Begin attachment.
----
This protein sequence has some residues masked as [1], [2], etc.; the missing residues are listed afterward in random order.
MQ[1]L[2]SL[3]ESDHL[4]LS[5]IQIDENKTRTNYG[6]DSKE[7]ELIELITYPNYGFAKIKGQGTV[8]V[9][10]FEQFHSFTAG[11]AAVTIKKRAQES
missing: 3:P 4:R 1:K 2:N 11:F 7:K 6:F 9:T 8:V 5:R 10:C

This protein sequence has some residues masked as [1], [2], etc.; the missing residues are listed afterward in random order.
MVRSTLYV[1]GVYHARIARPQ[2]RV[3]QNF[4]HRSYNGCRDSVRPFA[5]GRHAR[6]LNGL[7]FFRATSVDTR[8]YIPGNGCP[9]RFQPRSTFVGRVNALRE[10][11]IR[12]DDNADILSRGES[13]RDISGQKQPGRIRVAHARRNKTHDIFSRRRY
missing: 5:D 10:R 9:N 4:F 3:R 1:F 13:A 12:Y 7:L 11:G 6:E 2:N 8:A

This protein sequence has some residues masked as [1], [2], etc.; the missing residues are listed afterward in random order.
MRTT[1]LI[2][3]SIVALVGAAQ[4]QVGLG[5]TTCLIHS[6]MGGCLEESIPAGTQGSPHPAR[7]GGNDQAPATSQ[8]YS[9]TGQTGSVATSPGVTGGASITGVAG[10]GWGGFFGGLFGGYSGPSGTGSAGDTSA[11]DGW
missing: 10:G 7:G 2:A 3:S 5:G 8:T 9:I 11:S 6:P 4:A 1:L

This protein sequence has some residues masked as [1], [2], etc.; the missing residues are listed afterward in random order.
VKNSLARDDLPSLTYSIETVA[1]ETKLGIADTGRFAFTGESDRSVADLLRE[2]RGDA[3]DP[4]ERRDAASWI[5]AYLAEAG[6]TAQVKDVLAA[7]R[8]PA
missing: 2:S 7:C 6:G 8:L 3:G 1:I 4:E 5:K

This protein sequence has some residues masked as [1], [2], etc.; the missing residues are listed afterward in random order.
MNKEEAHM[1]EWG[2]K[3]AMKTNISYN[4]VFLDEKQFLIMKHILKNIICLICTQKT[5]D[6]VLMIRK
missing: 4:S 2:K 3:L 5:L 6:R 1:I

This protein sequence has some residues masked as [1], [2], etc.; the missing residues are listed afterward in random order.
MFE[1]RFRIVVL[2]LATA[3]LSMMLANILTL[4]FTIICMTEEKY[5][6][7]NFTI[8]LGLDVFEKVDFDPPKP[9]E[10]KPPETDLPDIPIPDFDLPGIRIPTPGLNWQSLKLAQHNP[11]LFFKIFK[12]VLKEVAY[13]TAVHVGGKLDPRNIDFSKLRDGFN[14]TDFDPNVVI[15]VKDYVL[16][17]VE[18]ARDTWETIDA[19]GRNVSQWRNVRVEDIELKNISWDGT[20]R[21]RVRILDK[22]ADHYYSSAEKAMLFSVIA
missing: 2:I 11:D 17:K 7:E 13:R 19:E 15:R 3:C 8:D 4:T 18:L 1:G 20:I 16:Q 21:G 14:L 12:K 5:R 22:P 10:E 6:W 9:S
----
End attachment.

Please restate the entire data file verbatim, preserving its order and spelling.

This protein sequence has some residues masked as [1], [2], etc.; the missing residues are listed afterward in random order.
MQ[1]L[2]SL[3]ESDHL[4]LS[5]IQIDENKTRTNYG[6]DSKE[7]ELIELITYPNYGFAKIKGQGTV[8]V[9][10]FEQFHSFTAG[11]AAVTIKKRAQES
missing: 3:P 4:R 1:K 2:N 11:F 7:K 6:F 9:T 8:V 5:R 10:C

This protein sequence has some residues masked as [1], [2], etc.; the missing residues are listed afterward in random order.
MVRSTLYV[1]GVYHARIARPQ[2]RV[3]QNF[4]HRSYNGCRDSVRPFA[5]GRHAR[6]LNGL[7]FFRATSVDTR[8]YIPGNGCP[9]RFQPRSTFVGRVNALRE[10][11]IR[12]DDNADILSRGES[13]RDISGQKQPGRIRVAHARRNKTHDIFSRRRY
missing: 5:D 10:R 9:N 4:F 3:R 1:F 13:A 12:Y 7:L 11:G 6:E 2:N 8:A

This protein sequence has some residues masked as [1], [2], etc.; the missing residues are listed afterward in random order.
MRTT[1]LI[2][3]SIVALVGAAQ[4]QVGLG[5]TTCLIHS[6]MGGCLEESIPAGTQGSPHPAR[7]GGNDQAPATSQ[8]YS[9]TGQTGSVATSPGVTGGASITGVAG[10]GWGGFFGGLFGGYSGPSGTGSAGDTSA[11]DGW
missing: 10:G 7:G 2:A 3:S 5:G 8:T 9:I 11:S 6:P 4:A 1:L

This protein sequence has some residues masked as [1], [2], etc.; the missing residues are listed afterward in random order.
VKNSLARDDLPSLTYSIETVA[1]ETKLGIADTGRFAFTGESDRSVADLLRE[2]RGDA[3]DP[4]ERRDAASWI[5]AYLAEAG[6]TAQVKDVLAA[7]R[8]PA
missing: 2:S 7:C 6:G 8:L 3:G 1:I 4:E 5:K

This protein sequence has some residues masked as [1], [2], etc.; the missing residues are listed afterward in random order.
MNKEEAHM[1]EWG[2]K[3]AMKTNISYN[4]VFLDEKQFLIMKHILKNIICLICTQKT[5]D[6]VLMIRK
missing: 4:S 2:K 3:L 5:L 6:R 1:I

This protein sequence has some residues masked as [1], [2], etc.; the missing residues are listed afterward in random order.
MFE[1]RFRIVVL[2]LATA[3]LSMMLANILTL[4]FTIICMTEEKY[5][6][7]NFTI[8]LGLDVFEKVDFDPPKP[9]E[10]KPPETDLPDIPIPDFDLPGIRIPTPGLNWQSLKLAQHNP[11]LFFKIFK[12]VLKEVAY[13]TAVHVGGKLDPRNIDFSKLRDGFN[14]TDFDPNVVI[15]VKDYVL[16][17]VE[18]ARDTWETIDA[19]GRNVSQWRNVRVEDIELKNISWDGT[20]R[21]RVRILDK[22]ADHYYSSAEKAMLFSVIA
missing: 2:I 11:D 17:K 7:E 13:R 19:E 15:R 3:C 8:D 4:T 18:L 1:G 20:I 16:Q 21:G 14:L 12:K 5:R 22:P 10:E 6:W 9:S